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May 19, 2012

1. Persistence is the best way to kill perennial weeds.

Yard and Garden May 19, 2012

Q.

How can I get rid of tree of Heaven & other invasive runner trees. Also my yard is overrun with bindweed?

-Ann B. Kingston & Hillsboro, NM

A.

The best (and really the only) herbicide effective against the tree of heaven is persistence. If you choose to use chemical herbicides (2,4-D based or glyphosate based) or if you use elbow grease (digging and hand pulling the trees), they will return until you have depleted the stored foods in the roots remaining in the ground. These stored foods are used by the plant to produce new sprouts. This is one of the important differences between perennial weeds that return from a persistent root system and annual weeds that must grow from seeds each year. The perennial weeds may also produce seeds, but the roots more quickly replace plants that you remove.

Manual removal of trees and roots (remove as much as possible) can be effective, but must be done frequently to adequately deplete the food reserves used to produce new growth. If the trees are allowed to grow 2 weeks once they develop new leaves, they will begin feeding the roots, so you must be very persistent. Do not let new sprouts or growth remain more than about 10 days before removal. This will result in withdrawal of stored foods to produce the new growth, but will not allow the new growth to replace those nutrients. In time, the sprouts will become fewer and fewer. Eventually, you can eliminate the trees.

If you choose chemical treatments, you may speed the process slightly. Combined chemical and manual management techniques may be the fastest way to eliminate the trees. 2,4-D based products can be applied to the leaves of small trees and new sprouts. (If you have pets, keep them away from the area for a week or so to allow the chemical to break down, though it is unlikely that they would ingest the tree of heaven sprouts.) To minimize unintended consequences, you can apply the chemical directly to the leaves of the sprouts with a paint brush (after diluting the product according to the label directions). Some glyphosate (and brush and stump killer) products are labeled for "frill application" which means they can be applied full-strength into frills (notches cut just through the bark into the phloem and cambium layers that will carry the chemical into the roots). This is most effective in the late summer/fall when there is more movement of materials downward in the tree, but it can be done now with somewhat less downward movement. With chemical management (or combined chemical and manual management), persistence remains critical. Do not let the sprouts remain more than 10 days before removing them. When using chemical treatments read the label directions, looking for weeds controlled and proper treatment procedures. Follow those directions carefully. If you need help understanding the directions, contact your local NMSU Extension Service County agent.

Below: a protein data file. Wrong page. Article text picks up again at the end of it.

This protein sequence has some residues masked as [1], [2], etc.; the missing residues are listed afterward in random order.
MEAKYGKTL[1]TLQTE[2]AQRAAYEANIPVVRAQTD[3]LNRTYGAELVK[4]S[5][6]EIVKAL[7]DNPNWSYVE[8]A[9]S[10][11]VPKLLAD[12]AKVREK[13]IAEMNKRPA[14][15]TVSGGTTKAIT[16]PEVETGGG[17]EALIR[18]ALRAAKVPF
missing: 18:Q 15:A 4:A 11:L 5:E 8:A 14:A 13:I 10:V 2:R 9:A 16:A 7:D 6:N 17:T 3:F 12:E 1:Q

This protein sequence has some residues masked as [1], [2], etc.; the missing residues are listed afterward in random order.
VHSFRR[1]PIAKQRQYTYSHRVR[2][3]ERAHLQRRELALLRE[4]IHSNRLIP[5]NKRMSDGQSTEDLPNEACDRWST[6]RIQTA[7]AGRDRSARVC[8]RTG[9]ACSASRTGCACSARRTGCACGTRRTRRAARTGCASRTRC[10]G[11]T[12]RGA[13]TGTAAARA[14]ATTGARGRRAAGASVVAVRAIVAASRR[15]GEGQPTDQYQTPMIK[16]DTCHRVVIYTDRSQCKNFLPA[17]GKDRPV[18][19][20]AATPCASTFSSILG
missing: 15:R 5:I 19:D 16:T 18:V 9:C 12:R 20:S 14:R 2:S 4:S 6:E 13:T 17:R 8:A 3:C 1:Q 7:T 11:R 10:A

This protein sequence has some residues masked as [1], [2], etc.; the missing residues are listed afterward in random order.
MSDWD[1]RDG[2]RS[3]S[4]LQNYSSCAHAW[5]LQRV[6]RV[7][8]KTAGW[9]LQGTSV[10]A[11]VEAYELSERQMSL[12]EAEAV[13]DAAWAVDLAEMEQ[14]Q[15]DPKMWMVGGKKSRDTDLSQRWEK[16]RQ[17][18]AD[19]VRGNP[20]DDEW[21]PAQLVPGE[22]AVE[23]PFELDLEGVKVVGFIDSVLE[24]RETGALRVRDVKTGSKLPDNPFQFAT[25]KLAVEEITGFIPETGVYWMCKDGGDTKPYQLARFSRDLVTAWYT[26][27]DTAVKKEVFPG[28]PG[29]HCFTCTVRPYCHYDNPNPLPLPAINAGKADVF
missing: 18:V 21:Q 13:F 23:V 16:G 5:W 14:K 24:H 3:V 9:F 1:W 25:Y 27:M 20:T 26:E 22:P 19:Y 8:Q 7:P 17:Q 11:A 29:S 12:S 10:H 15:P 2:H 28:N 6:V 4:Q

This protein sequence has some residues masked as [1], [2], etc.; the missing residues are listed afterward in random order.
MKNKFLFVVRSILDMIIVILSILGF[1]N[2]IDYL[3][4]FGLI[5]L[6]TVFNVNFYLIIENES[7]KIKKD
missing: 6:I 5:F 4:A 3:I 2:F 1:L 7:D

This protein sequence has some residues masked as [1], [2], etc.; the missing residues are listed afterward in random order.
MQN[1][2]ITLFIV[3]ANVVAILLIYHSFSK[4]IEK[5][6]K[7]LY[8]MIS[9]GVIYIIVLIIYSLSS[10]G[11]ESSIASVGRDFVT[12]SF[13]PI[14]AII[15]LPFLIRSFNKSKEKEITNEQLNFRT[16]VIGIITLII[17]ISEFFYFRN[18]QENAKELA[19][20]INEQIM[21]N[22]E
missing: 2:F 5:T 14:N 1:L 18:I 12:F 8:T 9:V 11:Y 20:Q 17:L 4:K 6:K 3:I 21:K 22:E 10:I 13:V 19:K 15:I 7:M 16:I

Regarding bindweed: The same information mentioned above applies It is another perennial weed with extensive roots that quickly produce new sprouts. Removal every 10 days, or treatment with chemicals every 10 days over a period of time will reduce the problem. Seeds will remain dormant for several years, so even after the original plants have died, new plants may develop from these dormant seeds.

For more gardening information, visit the NMSU Extension publications Web site at http://aces.nmsu.edu/pubs/_h, or to read past articles of Yard and Garden go to http://aces.nmsu.edu/pubs/periodicals.html

Send your gardening questions to:

Yard and Garden, Attn: Dr. Curtis Smith
NMSU Agricultural Science Center
1036 Miller Rd.
SW, Los Lunas, NM 87031.

Curtis W. Smith, Ph.D., is an Extension Horticulture Specialist emeritus with New Mexico State University's Cooperative Extension Service. NMSU and the U.S. Department of Agriculture cooperating.